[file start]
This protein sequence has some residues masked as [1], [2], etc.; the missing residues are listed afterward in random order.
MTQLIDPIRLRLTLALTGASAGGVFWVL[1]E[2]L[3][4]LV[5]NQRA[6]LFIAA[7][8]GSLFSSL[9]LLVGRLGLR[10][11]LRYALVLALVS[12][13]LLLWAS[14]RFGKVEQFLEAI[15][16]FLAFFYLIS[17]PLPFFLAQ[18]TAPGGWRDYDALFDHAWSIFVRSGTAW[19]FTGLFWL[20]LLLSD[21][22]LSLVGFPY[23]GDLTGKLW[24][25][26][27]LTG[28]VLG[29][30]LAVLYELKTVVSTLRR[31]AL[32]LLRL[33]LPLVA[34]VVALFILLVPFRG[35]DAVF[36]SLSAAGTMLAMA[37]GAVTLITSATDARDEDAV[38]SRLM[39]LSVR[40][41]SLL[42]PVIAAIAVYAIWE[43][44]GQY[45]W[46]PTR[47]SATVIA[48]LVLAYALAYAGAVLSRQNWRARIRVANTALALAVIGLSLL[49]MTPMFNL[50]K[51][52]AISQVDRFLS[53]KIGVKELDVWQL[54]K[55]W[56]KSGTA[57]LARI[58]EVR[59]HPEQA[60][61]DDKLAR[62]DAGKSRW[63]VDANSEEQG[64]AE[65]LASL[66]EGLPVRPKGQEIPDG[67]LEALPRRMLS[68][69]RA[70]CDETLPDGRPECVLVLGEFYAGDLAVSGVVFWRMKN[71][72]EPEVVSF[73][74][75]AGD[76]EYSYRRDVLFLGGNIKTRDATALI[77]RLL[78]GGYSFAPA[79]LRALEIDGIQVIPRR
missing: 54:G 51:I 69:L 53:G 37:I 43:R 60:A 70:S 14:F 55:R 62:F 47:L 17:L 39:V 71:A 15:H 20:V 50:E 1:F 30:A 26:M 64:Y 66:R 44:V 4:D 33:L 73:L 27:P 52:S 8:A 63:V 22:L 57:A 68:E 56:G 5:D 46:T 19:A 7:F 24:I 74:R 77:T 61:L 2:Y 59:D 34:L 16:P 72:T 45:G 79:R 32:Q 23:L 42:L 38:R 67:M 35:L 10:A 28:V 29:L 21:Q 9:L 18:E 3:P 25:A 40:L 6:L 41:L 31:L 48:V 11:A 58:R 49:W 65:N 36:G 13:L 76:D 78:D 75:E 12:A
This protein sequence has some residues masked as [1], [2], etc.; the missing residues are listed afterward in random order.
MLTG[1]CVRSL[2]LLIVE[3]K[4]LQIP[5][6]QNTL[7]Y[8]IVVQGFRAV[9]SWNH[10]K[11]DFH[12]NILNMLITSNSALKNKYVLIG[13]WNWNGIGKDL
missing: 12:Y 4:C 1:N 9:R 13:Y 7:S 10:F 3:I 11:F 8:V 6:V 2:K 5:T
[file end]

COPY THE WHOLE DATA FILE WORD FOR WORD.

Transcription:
This protein sequence has some residues masked as [1], [2], etc.; the missing residues are listed afterward in random order.
MTQLIDPIRLRLTLALTGASAGGVFWVL[1]E[2]L[3][4]LV[5]NQRA[6]LFIAA[7][8]GSLFSSL[9]LLVGRLGLR[10][11]LRYALVLALVS[12][13]LLLWAS[14]RFGKVEQFLEAI[15][16]FLAFFYLIS[17]PLPFFLAQ[18]TAPGGWRDYDALFDHAWSIFVRSGTAW[19]FTGLFWL[20]LLLSD[21][22]LSLVGFPY[23]GDLTGKLW[24][25][26][27]LTG[28]VLG[29][30]LAVLYELKTVVSTLRR[31]AL[32]LLRL[33]LPLVA[34]VVALFILLVPFRG[35]DAVF[36]SLSAAGTMLAMA[37]GAVTLITSATDARDEDAV[38]SRLM[39]LSVR[40][41]SLL[42]PVIAAIAVYAIWE[43][44]GQY[45]W[46]PTR[47]SATVIA[48]LVLAYALAYAGAVLSRQNWRARIRVANTALALAVIGLSLL[49]MTPMFNL[50]K[51][52]AISQVDRFLS[53]KIGVKELDVWQL[54]K[55]W[56]KSGTA[57]LARI[58]EVR[59]HPEQA[60][61]DDKLAR[62]DAGKSRW[63]VDANSEEQG[64]AE[65]LASL[66]EGLPVRPKGQEIPDG[67]LEALPRRMLS[68][69]RA[70]CDETLPDGRPECVLVLGEFYAGDLAVSGVVFWRMKN[71][72]EPEVVSF[73][74][75]AGD[76]EYSYRRDVLFLGGNIKTRDATALI[77]RLL[78]GGYSFAPA[79]LRALEIDGIQVIPRR
missing: 54:G 51:I 69:L 53:G 37:I 43:R 60:A 70:S 14:F 55:R 62:F 47:L 17:L 39:V 71:A 15:H 20:V 50:E 1:F 30:A 26:M 64:Y 66:R 44:V 4:D 33:L 73:L 27:P 52:S 8:A 63:V 22:L 57:A 68:E 56:G 5:D 46:T 19:A 7:F 24:I 74:R 77:T 61:L 2:Y 59:D 34:L 16:P 72:T 45:G 79:R 32:Q 23:L 42:L 38:R 67:M 35:L 10:A 28:V 29:L 21:Q 9:L 18:E 3:P 25:A 40:L 6:L 41:L 31:L 48:V 11:A 58:R 49:W 65:N 36:G 13:L 76:D 78:D 75:E 12:A
This protein sequence has some residues masked as [1], [2], etc.; the missing residues are listed afterward in random order.
MLTG[1]CVRSL[2]LLIVE[3]K[4]LQIP[5][6]QNTL[7]Y[8]IVVQGFRAV[9]SWNH[10]K[11]DFH[12]NILNMLITSNSALKNKYVLIG[13]WNWNGIGKDL
missing: 12:Y 4:C 1:N 9:R 13:Y 7:S 10:F 3:I 11:F 8:V 6:V 2:K 5:T